“The Master Switch” is a compelling look into the history of major information industries such as the telegraph, the telephone, commercial broadcast radio, the commercial movie business, and commercial broadcast television. The book points out an identifiable, slowly-repeating cycle obviated by the fact that these industries were able to gain and hold monopoly status. Each in turn became quite adept at retarding disruptive technological innovations that threatened their respective business models.

Today we take an open Internet for granted, but these same and other forces are looking to take over control of the Internet and turn it into a closed, much more tightly-controlled system.

The book is extremely well written and well researched. The Audible audio book narrator Marc Vietor brings the book to life in a wonderful way.

Mr. Wu does a fantastic job of laying out the often-fascinating histories of companies such as Western Union, AT&T, NBC, etc. As consumers, we think we know these companies through their consumer advertising. The real history of these companies is often quite different and very eye opening.

If you enjoy stories about technology and business, you will almost certainly enjoy “The Master Switch” by Tim Wu.

Movies & Documentaries On iOS Devices

Posted by tomwiles at 9:13 PM on February 16, 2011

Since getting the latest version of the 32 gigabyte iPod Touch a couple of months back, one of the uses that has surprised me has been late-night movie-watching after I’ve gone to bed but am not yet drowsy enough to go to sleep. The iPod Touch works extremely well for this task. I am able to pair the iPod to my Sprint HTC Evo’s WiFi hotspot feature and generally get very good Internet connectivity.

By far, Netflix is the best on-demand movie service available. Netflix has the most and best content available. The Netflix app for iPod/iPhone works great. It gives me the most relevant features of the full Netflix service in a tidy little package. So far, I’ve watched dozens of movies right on my iPod.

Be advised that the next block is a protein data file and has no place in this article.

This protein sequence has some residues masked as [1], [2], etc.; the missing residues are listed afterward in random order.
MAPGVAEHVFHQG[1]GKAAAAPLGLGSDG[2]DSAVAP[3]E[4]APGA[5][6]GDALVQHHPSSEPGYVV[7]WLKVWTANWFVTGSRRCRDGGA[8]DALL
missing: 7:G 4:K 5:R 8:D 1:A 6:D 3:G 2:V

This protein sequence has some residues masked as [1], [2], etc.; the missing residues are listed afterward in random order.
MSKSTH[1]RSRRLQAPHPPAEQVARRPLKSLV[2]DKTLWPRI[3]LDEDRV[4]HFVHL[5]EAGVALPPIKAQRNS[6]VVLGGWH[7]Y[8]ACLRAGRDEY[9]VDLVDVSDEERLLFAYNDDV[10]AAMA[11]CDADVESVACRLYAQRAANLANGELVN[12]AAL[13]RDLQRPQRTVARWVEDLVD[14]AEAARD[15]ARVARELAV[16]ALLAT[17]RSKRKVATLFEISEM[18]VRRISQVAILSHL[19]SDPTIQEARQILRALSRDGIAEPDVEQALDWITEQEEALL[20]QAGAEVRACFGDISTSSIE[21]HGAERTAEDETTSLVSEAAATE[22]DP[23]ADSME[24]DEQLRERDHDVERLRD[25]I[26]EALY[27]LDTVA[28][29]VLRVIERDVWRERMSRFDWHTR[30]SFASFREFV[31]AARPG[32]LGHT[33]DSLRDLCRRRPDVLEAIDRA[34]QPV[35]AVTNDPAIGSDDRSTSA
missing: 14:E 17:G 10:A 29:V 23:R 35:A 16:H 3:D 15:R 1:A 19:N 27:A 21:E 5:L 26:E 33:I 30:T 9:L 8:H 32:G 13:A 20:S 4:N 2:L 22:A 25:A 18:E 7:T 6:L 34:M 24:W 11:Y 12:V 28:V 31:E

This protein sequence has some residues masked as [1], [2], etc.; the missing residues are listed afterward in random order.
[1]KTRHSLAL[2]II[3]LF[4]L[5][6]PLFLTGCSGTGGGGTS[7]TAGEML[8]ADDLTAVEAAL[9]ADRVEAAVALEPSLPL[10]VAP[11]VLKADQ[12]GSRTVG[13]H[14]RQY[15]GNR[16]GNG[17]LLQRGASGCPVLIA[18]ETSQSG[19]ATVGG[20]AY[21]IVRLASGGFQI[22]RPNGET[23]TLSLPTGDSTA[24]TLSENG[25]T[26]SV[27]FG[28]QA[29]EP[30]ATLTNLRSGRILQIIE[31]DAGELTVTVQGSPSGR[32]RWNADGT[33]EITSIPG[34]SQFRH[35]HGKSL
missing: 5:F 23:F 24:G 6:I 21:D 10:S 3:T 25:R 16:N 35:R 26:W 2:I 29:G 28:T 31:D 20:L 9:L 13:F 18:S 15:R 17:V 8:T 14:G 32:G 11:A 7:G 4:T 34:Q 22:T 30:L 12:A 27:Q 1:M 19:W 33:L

But are there other iPod/iPhone movie and documentary apps available? It turns out there are, though the quality can vary tremendously. One of them is called “NFB Films” which is an app created by the National Film Board of Canada. You can watch over 1,000 movies, including documentaries, animations and trailers.

Another app is called “Big Star TV.” The app itself is free to install, but if you wish to watch any content, like with Netflix, you have to pay a monthly fee. Big Star’s movies don’t seem to be up to the high quality level of Netflix.

B-Movies is a free app that presents Internet Archive (www.archive.org) films in an organized, easy-to-use format. It should be noted B-Movies is not associated or a part of the Internet Archive. Among other things, the Internet Archive contains an incredibly rich and diverse set of older classic corporate, school and government documentaries.

Apart from these choices of course is YouTube. Certainly YouTube has a tremendous amount of content, but therein lies the rub: there’s so much YouTube content, it makes it difficult for any single app to categorize, let alone try to catalog what’s available. With YouTube it’s best to simply search on a keyword or phrase that interests you and then start surfing.

The promise of the future that was held up when I was a kid has in many ways arrived, but as always there remains a lot of room for improvement.